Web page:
Sounds like a search
I recall that a sure foundation for spirituality is shamanism, that is personal connection with the wise and sacred in all by nature and ancestry. The value of alchemy with our dark spots and neglected edges also comes to mind. Carl Jung’s guidance about one’s shadow self is a more modern/mainstream thread to follow on this. I think of it simply as shining the light of one’s humble, honest, critical awareness on that which one hates or fears. Calcinate by querying like a child, asking ‘why?’ then ‘why?’ and ‘why?’ again, with the patience of lifetimes. Any time is the right time to start. I find that the better I understand what/why I fear or hate, the less my mind is consumed by it.
I like the last pair because they feel difficult to green wash. Take any feature that is necessary for the systems that support us, and see if it is being restored/enhanced, or if it is being degraded. Water quality. Soil fertility. Biodiversity. Alas, if there is a will there is a way, and all of these terms will be “greenwashed” to some extent, making environmentally degrading acts seem restorative.
And by what means is the greenwashing motivated and manifest? Who done it? Some words commonly attributed to the complex system in question, which degrades essential qualities while feigning friend of fundamentals:
The man The system Capitalism Neoliberalism Globalism ...
These terms too are not perfect. Each has assumptions and complexities, they lack precision and can be tricky. Then I read something which shared a term so precise, so empirical, it could not be misconstrued or exploited:
The cosmophagous world: that world which devours all other worlds to feed itself.
cosmo- From Ancient Greek κόσμος (kósmos, “universe”). -phagous From Latin -phagus, from Ancient Greek φάγος (phágos, “glutton”), from φαγεῖν (phageîn, “to eat”).
And what is the alternative to devouring other worlds? To multiply, to propagate, to support many worlds. Consider, as you go about the polarized and dissonant world, whether this dichotomy fits: some ways grow themselves by devouring other worlds, while other ways grow all by propagating many worlds.
I think of this as I visit small farms and see the countless worlds that are hosted there: the worlds of the orchard and of the pasture, the worlds of the meadow flowers and of the insect colonies which enjoy them, the worlds of the varieties of people who are part of the community affected by the small farm, and the worlds of the countless communities which have other small farms of their own.
That world catalyzation is a stark contrast to the vast monocrops, moonscapes, and mines producing homogenized ways of life, wherein one world grows larger while the others are whittled away.
May this be a high-level guideline, leading us toward Earthbound mutualism rather than parasitism.
I end with an excerpt from the text that introduced me to this concept of cosmophagy, and with a wish that you will celebrate and support the many worlds we coexist in as One.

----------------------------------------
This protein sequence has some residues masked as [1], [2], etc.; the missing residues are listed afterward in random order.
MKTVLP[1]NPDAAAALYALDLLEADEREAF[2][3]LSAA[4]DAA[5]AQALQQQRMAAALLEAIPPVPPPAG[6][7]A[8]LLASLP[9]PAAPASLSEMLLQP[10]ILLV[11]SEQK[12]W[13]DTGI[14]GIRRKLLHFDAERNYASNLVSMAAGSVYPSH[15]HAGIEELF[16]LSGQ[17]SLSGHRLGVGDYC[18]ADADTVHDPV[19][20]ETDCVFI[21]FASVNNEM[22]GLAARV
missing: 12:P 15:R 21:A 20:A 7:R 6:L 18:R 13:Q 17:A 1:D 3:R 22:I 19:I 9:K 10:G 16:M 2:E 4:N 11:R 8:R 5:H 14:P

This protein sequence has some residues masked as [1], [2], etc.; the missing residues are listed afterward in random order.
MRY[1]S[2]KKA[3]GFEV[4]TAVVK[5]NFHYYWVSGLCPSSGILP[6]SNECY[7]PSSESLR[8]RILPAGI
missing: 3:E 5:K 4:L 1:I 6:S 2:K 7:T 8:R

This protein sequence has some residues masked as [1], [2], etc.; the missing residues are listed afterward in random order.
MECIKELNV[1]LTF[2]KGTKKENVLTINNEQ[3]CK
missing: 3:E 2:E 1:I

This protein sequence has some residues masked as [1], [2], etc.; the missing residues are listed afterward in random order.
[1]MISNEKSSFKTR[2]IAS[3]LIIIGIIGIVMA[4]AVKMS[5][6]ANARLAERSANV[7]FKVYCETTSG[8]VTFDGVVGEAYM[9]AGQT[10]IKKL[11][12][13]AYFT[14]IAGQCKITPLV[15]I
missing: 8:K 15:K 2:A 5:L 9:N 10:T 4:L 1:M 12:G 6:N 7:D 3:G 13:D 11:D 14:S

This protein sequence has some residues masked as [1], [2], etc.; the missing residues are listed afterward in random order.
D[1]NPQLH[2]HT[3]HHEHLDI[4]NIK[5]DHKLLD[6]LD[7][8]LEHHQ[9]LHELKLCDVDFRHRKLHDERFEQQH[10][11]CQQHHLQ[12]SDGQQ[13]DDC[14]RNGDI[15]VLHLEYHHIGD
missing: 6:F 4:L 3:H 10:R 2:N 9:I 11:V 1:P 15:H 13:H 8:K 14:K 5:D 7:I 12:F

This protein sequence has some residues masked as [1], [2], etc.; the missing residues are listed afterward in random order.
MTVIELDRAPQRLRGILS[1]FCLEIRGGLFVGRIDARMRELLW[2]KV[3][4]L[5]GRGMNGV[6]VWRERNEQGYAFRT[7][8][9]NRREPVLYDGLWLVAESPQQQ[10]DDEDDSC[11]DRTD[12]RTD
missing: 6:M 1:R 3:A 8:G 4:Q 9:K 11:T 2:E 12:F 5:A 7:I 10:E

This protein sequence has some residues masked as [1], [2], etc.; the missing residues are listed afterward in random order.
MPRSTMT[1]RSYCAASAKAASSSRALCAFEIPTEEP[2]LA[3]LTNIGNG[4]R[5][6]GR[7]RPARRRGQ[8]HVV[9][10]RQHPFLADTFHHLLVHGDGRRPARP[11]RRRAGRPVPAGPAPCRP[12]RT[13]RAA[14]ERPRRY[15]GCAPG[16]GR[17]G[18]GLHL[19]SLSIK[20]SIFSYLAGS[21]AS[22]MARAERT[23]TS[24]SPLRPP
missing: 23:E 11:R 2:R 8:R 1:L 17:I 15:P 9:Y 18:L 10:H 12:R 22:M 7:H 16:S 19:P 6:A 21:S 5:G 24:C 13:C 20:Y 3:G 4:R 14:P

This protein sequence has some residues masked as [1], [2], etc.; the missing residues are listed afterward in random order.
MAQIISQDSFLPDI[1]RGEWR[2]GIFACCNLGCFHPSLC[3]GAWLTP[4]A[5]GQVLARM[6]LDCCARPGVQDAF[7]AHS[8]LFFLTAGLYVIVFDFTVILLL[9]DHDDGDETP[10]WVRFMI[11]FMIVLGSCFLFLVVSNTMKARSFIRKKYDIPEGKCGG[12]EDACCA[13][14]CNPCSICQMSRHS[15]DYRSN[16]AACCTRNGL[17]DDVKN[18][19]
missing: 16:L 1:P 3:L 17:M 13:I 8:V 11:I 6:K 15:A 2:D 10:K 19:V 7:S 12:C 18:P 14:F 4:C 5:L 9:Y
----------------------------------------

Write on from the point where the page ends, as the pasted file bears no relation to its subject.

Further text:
Power is inseparable from the capacity to be affected. We find potentialities in our shared sensitivity: that sense of urgency that pushes us to seek new ways of living — to want to change this world; that feeling of belonging that pushes us to act, and likewise to risk everything. How can we unleash these potentials? The paths suggested by the existing order — call it what you will, Empire, capitalism, colonial modernity, white supremacy, the cosmophagous world — aim to capture the affects that make life worth living.
Neither sinners, nor victims: we inhabit climate change. We see that this period of disillusionment with centuries of misdirection is also one of infinite potential. Each of us have within us the remote possibility of stemming the tide of the catastrophe. By organizing pessimism, the fundamental affect of the times, and giving it a creative consistency, we can hope to bring about other worlds. But first, it is essential to make a break with this one. We did not choose to be thrown into a world that seems doomed to its own destruction, but we can decide to continue it or break free from it.
Studying Jewish folklore brings one around many old testament stories, and with that, the source of many cultural idioms and expressions: “the writing on the wall”, the value of atonement, among much else.
Something new to me is a source of wisdom on burying one’s dead. I did not realize advice about it for Jews goes back to beresheit:
After Hevel [aka Abel] was slain, he was lying in a field, his blood spattered over sticks and stones. The dog who had been guarding Hevel’s flock now also guarded Hevel’s corpse from the beasts of the field and the birds of the sky.
Adam and his mate came and sat by the corpse, weeping and mourning for him, but they did not know what to do with Hevel’s body.
A raven whose companion had just died said: I will teach Adam what to do. The raven took his dead companion, dug up the earth before the eyes of Adam and his mate, and buried him in it.